About the Professor:

Austin Bay is an author and a nationally syndicated newspaper columnist. His latest book is a biography of Turkey's Kemal Ataturk (Palgrave/Macmillan 2011). He is the author of three novels and several non-fiction books, and is a contributing editor at StrategyPage.com. He has a doctorate in English and Comparative Literature from Columbia University. Bay is a colonel (retired) in the US Army Reserve. In the 1970's he served in Germany with the 11th Armored Cavalry Regiment and 1st Infantry Division.  In 1991 he served on active duty during Operation Desert Storm; in 2004 he served in Iraq as a plans officer. For four years (1989-93) Bay worked as a special consultant in strategic wargaming in the Office of the Secretary of Defense.  Bay is a graduate of the US Army Command and General Staff School and the US Army War College.  He is also actively involved in developmental aid projects (primarily in East Africa) with the Episcopal Church. His other interests include jazz piano and yoga.

 

 

 

T C 357 • War Games: Military Creativity

43490 • Spring 2011
Meets W 200pm-500pm CRD 007B
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Description:

This is not a military history course. Rather, this course surveys historical ideas, concepts, thoughts, theories, speculations, philosophies, and ruminations about military strategy. Strategy, identifying goals and creating policies to achieve those goals involves gathering information, weighing needs and desires, determining capabilities and assets, assessing possible futures, and then formulating a plan. This is strategic intelligence collection, strategic analysis, and strategic planning. Actually doing it is applied strategy, or operations: acting in the real world. This course will help students learn to assess large-scale real world issues and then tackle the truly big issue: What can we do besides gripe about them?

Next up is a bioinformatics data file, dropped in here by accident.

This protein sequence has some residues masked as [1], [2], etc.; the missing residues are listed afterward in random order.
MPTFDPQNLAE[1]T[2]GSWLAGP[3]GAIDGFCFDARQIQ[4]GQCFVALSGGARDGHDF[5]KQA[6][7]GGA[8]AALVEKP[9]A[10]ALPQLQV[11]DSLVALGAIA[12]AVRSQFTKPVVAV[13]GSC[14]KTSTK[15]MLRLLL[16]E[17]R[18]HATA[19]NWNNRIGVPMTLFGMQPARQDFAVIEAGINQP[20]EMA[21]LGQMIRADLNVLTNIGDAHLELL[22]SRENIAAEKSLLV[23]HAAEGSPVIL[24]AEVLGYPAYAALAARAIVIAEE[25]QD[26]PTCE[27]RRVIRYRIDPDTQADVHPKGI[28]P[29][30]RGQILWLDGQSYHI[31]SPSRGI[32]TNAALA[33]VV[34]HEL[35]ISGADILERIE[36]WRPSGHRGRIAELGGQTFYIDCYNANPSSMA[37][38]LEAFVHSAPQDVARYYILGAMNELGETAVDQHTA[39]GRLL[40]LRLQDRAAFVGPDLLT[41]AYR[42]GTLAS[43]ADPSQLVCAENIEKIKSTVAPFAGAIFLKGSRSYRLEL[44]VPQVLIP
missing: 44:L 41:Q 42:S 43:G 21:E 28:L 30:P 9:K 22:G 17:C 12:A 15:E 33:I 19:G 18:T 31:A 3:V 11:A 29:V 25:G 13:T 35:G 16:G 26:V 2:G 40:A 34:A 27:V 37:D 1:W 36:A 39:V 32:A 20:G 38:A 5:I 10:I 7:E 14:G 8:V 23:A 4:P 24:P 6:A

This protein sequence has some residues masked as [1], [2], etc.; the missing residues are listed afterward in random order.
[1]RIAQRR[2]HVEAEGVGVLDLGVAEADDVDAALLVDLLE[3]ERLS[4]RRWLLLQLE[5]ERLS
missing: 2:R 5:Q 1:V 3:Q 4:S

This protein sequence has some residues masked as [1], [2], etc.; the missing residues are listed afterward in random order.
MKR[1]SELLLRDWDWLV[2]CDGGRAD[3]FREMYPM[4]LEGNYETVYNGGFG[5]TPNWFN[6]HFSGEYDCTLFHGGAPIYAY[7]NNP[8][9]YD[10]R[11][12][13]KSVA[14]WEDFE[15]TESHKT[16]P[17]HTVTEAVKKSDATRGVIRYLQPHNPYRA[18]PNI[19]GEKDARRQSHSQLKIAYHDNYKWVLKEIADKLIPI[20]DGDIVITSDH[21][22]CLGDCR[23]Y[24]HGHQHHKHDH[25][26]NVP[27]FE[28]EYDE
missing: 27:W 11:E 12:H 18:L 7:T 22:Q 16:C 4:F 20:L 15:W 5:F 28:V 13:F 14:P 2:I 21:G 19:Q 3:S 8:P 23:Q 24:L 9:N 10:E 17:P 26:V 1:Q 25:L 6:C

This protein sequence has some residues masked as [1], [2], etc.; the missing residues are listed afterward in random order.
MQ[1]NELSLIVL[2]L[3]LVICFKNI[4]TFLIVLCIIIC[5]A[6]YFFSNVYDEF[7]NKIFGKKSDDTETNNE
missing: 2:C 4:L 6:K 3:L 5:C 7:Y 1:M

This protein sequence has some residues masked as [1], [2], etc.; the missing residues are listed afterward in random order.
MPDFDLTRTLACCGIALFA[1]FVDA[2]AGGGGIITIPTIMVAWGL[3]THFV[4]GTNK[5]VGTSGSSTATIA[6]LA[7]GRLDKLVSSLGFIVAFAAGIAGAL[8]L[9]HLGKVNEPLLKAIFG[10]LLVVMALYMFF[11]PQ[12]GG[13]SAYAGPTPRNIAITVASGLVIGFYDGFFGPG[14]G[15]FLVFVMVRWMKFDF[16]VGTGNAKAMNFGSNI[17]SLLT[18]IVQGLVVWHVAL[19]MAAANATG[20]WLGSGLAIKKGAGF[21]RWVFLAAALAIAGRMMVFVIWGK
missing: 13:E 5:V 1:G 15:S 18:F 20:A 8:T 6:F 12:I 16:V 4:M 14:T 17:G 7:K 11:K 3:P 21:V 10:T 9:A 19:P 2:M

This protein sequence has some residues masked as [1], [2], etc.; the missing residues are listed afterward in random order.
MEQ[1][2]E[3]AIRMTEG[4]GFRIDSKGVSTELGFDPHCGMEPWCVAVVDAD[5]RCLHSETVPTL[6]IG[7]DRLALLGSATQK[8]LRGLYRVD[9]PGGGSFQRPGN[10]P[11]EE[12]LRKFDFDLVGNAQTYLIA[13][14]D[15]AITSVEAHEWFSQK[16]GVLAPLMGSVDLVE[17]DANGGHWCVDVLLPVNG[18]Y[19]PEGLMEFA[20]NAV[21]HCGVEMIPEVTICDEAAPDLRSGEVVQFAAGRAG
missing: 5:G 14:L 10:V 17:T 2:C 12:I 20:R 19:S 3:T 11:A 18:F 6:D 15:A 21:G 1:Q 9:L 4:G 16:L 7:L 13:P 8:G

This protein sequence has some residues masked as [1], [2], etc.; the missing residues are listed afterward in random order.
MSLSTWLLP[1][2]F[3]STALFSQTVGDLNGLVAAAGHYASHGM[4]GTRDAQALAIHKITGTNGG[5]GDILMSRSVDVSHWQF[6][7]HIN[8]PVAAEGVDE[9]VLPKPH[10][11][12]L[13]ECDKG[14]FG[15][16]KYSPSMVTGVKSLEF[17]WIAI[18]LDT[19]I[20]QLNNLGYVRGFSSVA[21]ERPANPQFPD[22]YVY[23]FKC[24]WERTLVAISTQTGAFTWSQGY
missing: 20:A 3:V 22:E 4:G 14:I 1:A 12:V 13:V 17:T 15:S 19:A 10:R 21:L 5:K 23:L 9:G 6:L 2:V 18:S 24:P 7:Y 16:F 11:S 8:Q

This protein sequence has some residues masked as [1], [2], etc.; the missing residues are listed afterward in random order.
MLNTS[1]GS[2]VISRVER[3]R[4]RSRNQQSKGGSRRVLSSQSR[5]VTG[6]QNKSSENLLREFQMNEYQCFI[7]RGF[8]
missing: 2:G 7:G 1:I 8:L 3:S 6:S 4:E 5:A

Readings:

Chaliand (ed.), The Art of War in World History

Delbruck, Warfare in Antiquity

Machiavelli, The Prince

LeBlanc and Register, Constant Battles

von Clausewitz, On War

Huntington, Clash of Civilizations

Van Creveld, War and Technology

Dunnigan, Complete Wargames Handbook

Porter, War and the Rise of the State

 

Requirements:

75% : Seminar discussion of weekly readings. Students are expected to discuss the readings and to analyze some specific strategic issues or military campaigns in light of the readings. This will include short weekly papers.

10% : One seminar presentation based on a term paper relating either to readings or a student-proposed topic approved by the instructor.

10% : Play and evaluate a historical wargame.

5% : Mid-term exam (short essay and reading identification).

 

About the Professor:

Austin Bay is an author and a nationally syndicated newspaper columnist.  His third novel, The Wrong Side of Brightness, was published in 2003 by Putnam/Jove.  Bay also appears as a foreign affairs commentator on National Public Radio’s Morning Edition program.  He has a doctorate in English and Comparative Literature from Columbia University.  Bay is a colonel in the US Army Reserve.  In the 1970’s he served in Germany with the 11th Armored Cavalry Regiment and 1st Infantry Division.  He served on active duty during Operation Desert Strom.  In October 2001 he served a special tour at US Central Command.  For four years (1989-93) Bay worked as a special consultant in strategic wargaming in the Office of the Secretary of Defense.  Bay is a graduate of the US Army Command and General Staff School and the US Army War College.  He is also actively involved in developmental aid projects, primarily in East Africa and Central America, with the Episcopal Church.  His other interests included his daughters’ basketball games, jazz piano, and yoga.

T C 357 • War Games: Military Creativ-W

43625 • Spring 2010
Meets W 200pm-500pm CRD 007B
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     Draft Reading Assignments, UT Plan 2 TC357 Spring 2010
    
Dr. Austin Bay
Course: The Formulation of Strategy-W (Spring 2010)
Time: Wednesday 2:00-5:00 pm Room:
Office hours: Wednesday 5:00 pm, Class Room
Home phone: (512) 328-9245
email: austinbay@austin.rr.com
website: www.austinbay.net
blog: www.austinbay.net/blog

Chal = The Art of War in World History, ed. G. Chaliand
QD4 = A Quick and Dirty Guide to War 4th Edition

READINGS NOTE: “The US Army War College Guide to Strategy” is published in your photocopied material. The photo-copied package IS NOT NUMBERED. The USAWC guide is numbered.

Students are expected to be prepared for class discussion every week, and are expected to participate in class discussion. Occasionally students will be assigned specific reading material or research material to discuss in class.

Grading: There are usually nine to ten papers assigned during the semester. There is a mid-term exam. The mid-term test grade counts as two papers. The term paper counts as two weekly papers. Students may rewrite a paper if the grade is a B or lower. The “rewrite grade” will split the difference between the rewrite grade and the original grade.